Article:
The New American Girl Catalog: Grilling the Girl

Addy Walker
Addy Walker

The latest American Girl catalog arrived on our doorstep the other day; but before handing it over to my tri-racial daughter (black, Hispanic, and white), I snuck a peek at the pages of its extensive collection of dolls and accessories that sells the American dream of girl power and racial harmony.

On their cover was yet another white girl posing as exotic; this one featured “Aloha Kanani” the Girl of the year for 2011. Apparently the company thinks that if they dye their young blond models to a dishwater blond and then give them a tan, they can pass for Samoan or Hawaiian. Just as confusing as both the model and doll passing for brown was the rapid accolade pasted on this 21st century Barbie. How in the heck did this girl win the coveted American “2011 Girl of the Year” award when only three days of 2011 had passed? I guess this company operates like Facebook and decides who or what wins.

Aloha Kanani
Aloha Kanani

Inside the pages of this American Girl fantasy, the company’s attention to reality hits it out of the park with Addy Walker, the collection’s only colored girl. Addy, true to her heritage, actually looks black in her pigmentation and is treated like one as well in the text. You see, Addy is so “courageous” and “determined to find freedom and keep her family together” that she, like many of her million American colored girl counterparts, is lost in the middle of the catalog.

Unlike Molly McIntire, Kit Kitteridge, or Rebecca Rubin, Addy has only one page devoted to her likeness. The lighter skin girls have pages and pages of accessories, pets, toys, and, for some reason or other, friends as well. Kit has Ruthie Smithens for a friend and Molly’s got Emily Bennett to kick it with. I guess runaway slaves didn’t have time to make friends or even be one.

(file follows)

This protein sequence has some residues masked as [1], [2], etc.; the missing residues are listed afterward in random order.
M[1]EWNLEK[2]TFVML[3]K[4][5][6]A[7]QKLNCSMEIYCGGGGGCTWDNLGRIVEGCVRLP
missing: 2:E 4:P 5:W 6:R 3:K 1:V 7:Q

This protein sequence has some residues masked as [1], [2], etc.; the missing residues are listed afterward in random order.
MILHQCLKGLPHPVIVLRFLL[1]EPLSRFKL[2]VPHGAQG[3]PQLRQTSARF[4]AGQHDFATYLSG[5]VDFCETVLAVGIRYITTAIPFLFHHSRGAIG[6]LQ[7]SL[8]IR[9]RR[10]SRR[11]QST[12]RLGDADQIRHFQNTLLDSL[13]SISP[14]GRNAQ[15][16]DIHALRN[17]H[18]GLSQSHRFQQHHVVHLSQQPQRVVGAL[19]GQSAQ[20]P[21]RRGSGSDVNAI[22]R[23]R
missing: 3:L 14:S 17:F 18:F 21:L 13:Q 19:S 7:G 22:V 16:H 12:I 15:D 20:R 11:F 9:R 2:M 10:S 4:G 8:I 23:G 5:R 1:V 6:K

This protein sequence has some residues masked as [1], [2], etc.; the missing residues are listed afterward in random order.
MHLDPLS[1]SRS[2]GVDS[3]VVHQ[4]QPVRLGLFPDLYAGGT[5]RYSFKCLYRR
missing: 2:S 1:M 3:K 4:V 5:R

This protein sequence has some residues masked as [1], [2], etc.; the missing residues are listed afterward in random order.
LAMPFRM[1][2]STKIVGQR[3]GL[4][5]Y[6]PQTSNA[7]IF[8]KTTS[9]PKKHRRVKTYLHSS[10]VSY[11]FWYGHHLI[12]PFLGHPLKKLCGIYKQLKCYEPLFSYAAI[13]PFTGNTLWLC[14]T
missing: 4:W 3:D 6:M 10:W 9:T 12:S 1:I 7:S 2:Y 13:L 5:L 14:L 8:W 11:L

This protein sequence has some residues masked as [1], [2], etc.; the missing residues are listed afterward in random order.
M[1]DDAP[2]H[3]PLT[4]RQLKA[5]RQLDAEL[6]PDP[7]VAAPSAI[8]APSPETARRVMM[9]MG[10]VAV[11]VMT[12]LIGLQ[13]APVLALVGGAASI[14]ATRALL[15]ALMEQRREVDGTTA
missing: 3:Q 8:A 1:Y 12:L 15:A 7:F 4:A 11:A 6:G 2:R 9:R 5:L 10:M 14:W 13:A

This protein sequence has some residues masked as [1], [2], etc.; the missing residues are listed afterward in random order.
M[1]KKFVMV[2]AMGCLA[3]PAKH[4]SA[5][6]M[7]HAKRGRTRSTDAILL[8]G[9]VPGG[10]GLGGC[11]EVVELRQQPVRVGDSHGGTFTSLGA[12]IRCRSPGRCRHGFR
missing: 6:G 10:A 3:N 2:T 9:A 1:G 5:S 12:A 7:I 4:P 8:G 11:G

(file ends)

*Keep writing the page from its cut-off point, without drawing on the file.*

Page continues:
But it was great that the publishers of the magazine stuck the colored girl next to the Mexican, Josefina Montoya, the other “one pager”, and sole Latina in the doll line. In her traditional white frock and black hotel vest, she looks like she’s ready to serve dinner or clean the house. Guess it made sense to stick all the darkies together so that they might bond between making beds at the “rancho” and looking for those lost, irresponsible parents who aren’t around to take care of Addy. But, hey, everyone knows you have to grow up quicker in the ghetto.

In its final attempt at equity—and to reach a broader market, American Girl has included a Bitty Baby selection that features “baby dolls in five skin, eye, and hair color combinations.” How nice; but please don’t let this magazine get out into the Asian part of town cause there ain’t a slant-eyed Bitty Baby among them. I guess having two minorities is enough…Oh wait, on page 15 there is an Asian, Ivy Ling. This makes sense since Ivy is an accessory friend to the only liberal white doll in the bunch, Julie Albright from San Francisco and the wild 70’s! I don’t think Julie would have it any other way. “Hey mom, I’ve got a friend for you to meet…She’s a minority!”